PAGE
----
Chatham House Public Notice: “A Divided Island: Sri Lanka’s Constitutional Crisis” … 17 January 2019 1:00pm to 2:00pm ……………….Chatham House | 10 St James’s Square | London | SW1Y 4LE ….. NB: “Chatham House” is The Royal Institute of International Affairs
Overview: …… A decade since the end of Sri Lanka’s 25-year civil war, the country has recently been plunged back into turmoil. A constitutional crisis created by the sacking of Prime Minister Ranil Wickramasinghe by President Maithripala Sirisena, and a plan to replace him with former President Mahinda Rajapaksa, paralysed the country’s legislative and executive branches as both Wickramasinghe and Rajapaksa claimed the office of prime minister. Against this background, the panel considers how Sri Lanka’s opaque domestic politics is reflected by the government’s slow progress toward its pledges to the United Nations Human Rights Council (UNHRC) to address accountability and political reconciliation emerging from the country’s 26-year civil war. Looking forward, will Wickramasinghe pursue reconciliation, and accountability for past abuses? And what will Rajapaksa’s disputed return to frontline politics mean for a nation still reconciling the violence of its recent history?
LONDON, UK – Apr 19, 2017: Metropolitan police officers on duty at 10 St James’s Square The Royal Institute of International Affairs Chatham House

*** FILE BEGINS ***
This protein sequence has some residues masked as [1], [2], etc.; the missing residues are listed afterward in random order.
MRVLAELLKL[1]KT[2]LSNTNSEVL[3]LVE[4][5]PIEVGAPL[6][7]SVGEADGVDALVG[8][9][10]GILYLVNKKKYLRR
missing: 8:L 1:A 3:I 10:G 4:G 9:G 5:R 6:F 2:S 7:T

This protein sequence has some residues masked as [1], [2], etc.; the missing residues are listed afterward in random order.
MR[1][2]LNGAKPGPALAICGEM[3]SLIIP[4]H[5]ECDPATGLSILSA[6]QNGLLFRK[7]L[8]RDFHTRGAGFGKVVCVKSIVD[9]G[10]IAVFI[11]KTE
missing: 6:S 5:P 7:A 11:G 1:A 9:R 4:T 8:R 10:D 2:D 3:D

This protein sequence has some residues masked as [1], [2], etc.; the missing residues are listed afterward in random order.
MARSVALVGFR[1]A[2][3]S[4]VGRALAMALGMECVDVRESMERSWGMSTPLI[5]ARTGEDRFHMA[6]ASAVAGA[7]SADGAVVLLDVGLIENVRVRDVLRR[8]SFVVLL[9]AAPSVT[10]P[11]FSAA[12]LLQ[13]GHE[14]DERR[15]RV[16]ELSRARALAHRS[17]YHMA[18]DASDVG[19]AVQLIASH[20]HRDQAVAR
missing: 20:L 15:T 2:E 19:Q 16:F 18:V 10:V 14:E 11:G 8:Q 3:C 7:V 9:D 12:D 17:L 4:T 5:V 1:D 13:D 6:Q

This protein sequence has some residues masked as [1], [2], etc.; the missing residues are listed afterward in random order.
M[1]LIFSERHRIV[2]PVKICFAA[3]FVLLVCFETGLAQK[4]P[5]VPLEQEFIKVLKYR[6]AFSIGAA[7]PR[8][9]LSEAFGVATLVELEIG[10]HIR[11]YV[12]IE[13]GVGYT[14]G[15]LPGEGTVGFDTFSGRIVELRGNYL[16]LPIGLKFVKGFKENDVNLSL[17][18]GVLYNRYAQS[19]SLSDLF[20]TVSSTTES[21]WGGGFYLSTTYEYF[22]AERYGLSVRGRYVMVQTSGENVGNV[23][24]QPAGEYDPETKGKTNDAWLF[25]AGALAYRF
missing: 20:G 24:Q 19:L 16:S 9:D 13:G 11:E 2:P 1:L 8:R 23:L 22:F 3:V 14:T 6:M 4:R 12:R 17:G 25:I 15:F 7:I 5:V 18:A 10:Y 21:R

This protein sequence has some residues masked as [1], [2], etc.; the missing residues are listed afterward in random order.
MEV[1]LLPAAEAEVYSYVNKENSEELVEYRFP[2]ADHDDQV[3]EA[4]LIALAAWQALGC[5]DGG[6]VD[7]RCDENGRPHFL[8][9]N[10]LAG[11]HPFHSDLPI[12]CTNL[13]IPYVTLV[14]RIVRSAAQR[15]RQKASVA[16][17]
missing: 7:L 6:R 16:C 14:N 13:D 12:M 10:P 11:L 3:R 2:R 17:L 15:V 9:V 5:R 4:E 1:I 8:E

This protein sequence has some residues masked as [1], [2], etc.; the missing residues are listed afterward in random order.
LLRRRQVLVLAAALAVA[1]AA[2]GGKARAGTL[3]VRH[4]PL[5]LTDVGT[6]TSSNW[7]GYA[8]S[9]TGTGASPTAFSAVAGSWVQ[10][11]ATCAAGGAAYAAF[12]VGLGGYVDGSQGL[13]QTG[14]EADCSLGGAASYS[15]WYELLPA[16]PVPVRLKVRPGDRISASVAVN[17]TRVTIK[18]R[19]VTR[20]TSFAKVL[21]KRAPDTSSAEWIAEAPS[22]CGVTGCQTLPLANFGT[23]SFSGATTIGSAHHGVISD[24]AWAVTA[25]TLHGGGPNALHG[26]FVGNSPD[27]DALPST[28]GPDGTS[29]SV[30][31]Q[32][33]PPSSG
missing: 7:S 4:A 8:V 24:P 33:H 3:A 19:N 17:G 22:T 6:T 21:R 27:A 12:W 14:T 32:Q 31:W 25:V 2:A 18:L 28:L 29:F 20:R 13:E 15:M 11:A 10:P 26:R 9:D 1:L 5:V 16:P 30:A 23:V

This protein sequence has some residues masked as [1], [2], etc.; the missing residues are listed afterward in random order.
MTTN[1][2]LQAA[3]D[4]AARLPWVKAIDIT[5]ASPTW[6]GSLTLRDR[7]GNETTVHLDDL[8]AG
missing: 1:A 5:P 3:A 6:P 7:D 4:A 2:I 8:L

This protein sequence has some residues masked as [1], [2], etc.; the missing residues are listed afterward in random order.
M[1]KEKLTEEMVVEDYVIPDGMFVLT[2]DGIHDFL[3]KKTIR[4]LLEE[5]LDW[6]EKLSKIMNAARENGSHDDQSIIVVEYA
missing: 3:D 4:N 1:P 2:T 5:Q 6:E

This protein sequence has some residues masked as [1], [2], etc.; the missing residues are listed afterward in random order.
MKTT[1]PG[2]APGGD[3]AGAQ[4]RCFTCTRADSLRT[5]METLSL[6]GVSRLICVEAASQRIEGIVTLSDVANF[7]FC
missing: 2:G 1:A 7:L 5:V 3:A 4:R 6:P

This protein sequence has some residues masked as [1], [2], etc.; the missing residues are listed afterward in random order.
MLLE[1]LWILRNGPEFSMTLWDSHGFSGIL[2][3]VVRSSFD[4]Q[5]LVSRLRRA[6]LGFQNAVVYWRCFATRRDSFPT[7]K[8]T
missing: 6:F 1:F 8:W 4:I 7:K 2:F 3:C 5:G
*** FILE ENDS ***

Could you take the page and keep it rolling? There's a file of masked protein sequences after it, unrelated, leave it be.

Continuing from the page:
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Michael Roberts, courtesy of Daily Mirror, 6 September 2018. where the title reads “The State of Tamil Eelam, 1990-2009″
This article is the second of those preparing the ground for a review of the new data on the last phase of Eelam War IV served up by access to the despatches of British Defence Attache Lt. Col. Gash (the first being my analysis of Pirapāharan’s strategy of assassinations). It concentrates on the character of the state of Thamilīlam throughout its period of existence, viz. from 1990-2009. It by-passes the pre-history when the Tamil New Tigers-become-LTTE was an incipient insurgent force competing with other Tamil militant organisations and with the GoSL and/or the IPKF for control of terrain.
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As evident then and as confirmed by subsequent accounts, during the last phase of Eelam War IV from circa December 2008 segments of the corralled Tamil population began to rebel against the privations and dangers they were being subjected to by the LTTE’s grand strategy. While a considerable section of the people remained loyal to the LTTE to the very end, others secured release from their situation through the efforts of international agencies working in cooperation with the LTTE and involving the ICRC acting in concert with the Sri Lankan Navy and the Red Cross.
Also see Roberts: TPS. Pictorial. Fig. 95 and its details
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